Market research has been around for centuries but has been commercially used to understand how to motivate consumers since early in the 20th century. Some pioneers of the industry, like Daniel Starch and George Gallop, came from academia, while others, like A.C. Nielsen, had backgrounds in other industries.
These pioneers developed methodologies and sampling techniques to create more effective advertising, test products prior to mass production, estimate market shares and measure media use and public opinion.
For decades, though, collecting quantifiable data with a reliable sample was an expensive, labor-intensive proposition.
As the industry grew, data collection techniques evolved to bring costs down. Door-to-door interviewing gave way to central location interviews and telephone interviewing. Mail surveys brought costs down further but were more time consuming and difficult to control for a reliable sample.
Technology improvements in the 1970s and 1980s further improved timing and costs as more automation was introduced. Computer Aided Telephone Interviewing (CATI) systems made data entry instantaneous, replacing the need for punch cards or key entry data from pencil and paper surveys, and predictive dialers improved interviewer productivity. Desktop computers and commercial software packages made complex statistical modeling like Conjoint Analysis accessible to more data scientists.
These technological improvements helped increase speed and lower costs, but the biggest impact came in the mid-’90s as the fledgling World Wide Web began to scale. Visionaries saw the potential of an almost instantaneous reach to a broad consumer base. And web-based surveys allowed rich media (clear images, videos, audio) to be used in surveys to better describe concepts.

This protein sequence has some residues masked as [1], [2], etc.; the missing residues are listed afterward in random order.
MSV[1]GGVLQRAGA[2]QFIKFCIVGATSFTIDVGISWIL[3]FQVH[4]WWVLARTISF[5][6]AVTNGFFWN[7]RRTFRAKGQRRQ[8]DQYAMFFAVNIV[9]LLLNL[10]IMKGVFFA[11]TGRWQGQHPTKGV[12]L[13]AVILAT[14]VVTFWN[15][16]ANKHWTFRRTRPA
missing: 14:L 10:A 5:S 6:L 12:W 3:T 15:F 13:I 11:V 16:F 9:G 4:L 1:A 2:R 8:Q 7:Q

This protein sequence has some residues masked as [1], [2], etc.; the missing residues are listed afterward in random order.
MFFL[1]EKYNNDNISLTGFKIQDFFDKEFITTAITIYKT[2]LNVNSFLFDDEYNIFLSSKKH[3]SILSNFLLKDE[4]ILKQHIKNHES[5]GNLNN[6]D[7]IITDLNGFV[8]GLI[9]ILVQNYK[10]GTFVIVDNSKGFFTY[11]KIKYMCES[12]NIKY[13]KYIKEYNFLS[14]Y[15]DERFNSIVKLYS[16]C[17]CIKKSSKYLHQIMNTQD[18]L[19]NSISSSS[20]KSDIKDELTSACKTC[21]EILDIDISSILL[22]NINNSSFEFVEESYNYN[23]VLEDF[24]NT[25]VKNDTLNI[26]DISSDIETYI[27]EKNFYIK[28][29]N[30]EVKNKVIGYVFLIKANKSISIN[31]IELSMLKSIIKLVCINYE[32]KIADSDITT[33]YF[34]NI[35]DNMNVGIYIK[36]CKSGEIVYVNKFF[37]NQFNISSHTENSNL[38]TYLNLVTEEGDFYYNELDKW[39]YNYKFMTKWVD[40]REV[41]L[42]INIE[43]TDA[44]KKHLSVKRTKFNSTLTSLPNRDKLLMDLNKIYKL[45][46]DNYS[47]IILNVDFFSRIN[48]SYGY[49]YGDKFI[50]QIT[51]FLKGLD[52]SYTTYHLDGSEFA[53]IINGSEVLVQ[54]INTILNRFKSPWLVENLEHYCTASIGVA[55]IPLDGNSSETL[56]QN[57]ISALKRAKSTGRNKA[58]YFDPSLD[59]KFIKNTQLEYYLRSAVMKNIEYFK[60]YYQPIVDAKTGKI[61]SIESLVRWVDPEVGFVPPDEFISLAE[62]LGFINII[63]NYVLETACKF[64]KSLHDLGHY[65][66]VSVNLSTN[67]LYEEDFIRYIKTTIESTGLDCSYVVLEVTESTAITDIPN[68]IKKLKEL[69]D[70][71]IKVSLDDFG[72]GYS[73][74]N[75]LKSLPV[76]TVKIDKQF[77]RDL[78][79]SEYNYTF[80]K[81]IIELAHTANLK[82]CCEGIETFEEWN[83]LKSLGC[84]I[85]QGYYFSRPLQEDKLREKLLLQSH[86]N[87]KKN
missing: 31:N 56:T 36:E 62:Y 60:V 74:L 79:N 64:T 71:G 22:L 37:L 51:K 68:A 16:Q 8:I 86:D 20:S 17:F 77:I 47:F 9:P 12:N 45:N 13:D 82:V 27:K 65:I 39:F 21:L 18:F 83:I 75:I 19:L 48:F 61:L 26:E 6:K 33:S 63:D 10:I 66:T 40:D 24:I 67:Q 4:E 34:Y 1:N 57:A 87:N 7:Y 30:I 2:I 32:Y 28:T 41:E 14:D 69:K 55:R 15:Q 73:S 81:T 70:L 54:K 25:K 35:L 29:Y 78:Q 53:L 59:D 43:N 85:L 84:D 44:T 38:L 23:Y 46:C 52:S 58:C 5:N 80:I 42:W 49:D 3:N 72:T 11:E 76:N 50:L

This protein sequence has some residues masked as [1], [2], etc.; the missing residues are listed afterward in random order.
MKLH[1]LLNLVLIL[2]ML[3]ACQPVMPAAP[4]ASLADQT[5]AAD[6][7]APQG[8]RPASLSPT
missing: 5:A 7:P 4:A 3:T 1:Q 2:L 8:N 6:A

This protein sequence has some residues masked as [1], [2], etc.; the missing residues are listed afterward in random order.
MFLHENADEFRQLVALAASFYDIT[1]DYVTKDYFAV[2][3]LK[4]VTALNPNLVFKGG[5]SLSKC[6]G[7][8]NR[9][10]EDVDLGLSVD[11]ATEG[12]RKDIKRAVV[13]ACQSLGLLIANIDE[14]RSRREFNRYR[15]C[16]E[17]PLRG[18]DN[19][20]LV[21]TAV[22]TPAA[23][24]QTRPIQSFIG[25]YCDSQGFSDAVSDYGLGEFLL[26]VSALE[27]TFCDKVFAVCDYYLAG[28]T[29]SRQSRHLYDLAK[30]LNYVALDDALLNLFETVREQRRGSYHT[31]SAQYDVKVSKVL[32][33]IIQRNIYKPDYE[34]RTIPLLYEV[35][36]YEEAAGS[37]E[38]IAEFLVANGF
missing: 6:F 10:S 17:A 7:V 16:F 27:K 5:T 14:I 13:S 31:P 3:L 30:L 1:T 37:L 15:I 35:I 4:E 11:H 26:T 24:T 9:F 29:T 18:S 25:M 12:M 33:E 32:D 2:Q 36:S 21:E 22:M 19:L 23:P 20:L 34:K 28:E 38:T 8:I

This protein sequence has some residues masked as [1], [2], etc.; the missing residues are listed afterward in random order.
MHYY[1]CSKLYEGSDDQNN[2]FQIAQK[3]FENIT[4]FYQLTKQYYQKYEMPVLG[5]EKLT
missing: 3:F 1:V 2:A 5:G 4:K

Early online surveys were criticized for having a non-representative sample. But as online panels improved (and as response rates for telephone surveys declined, calling the reliability of phone sampling into question), the massive savings of time and costs were impossible to ignore.
Companies like General Mills helped fuel the burgeoning industry claiming time savings of up to 75% over traditional phone interview methodologies with cost savings of up to 50%. Other respected giants like P&G and Unilever joined announcing that the majority of their massive research budgets were going to be spent using online methods.
The established industry was quick to respond with more investment in technology and survey platforms, conducting research to improve online research standards. Meanwhile, following the dot-com bust in 2001, there was a flood of talent on the market that also saw an opportunity in a growing space, leading to new entrants and accelerating development.
In 2006, roughly a decade after the introduction of web-based surveys, online research was a $3 billion industry, according to the European Society for Opinion and Market Research (ESOMAR), and had overtaken both phone and in-person interviews in terms of overall revenues.
The digital age has arrived, but the evolution continues. Improvements in technology and platform capabilities have taken these tools to a new level. My next post will take a deeper look at the emergence of highly automated DIY platforms, the impact they are having on the industry and the promise they show for the future.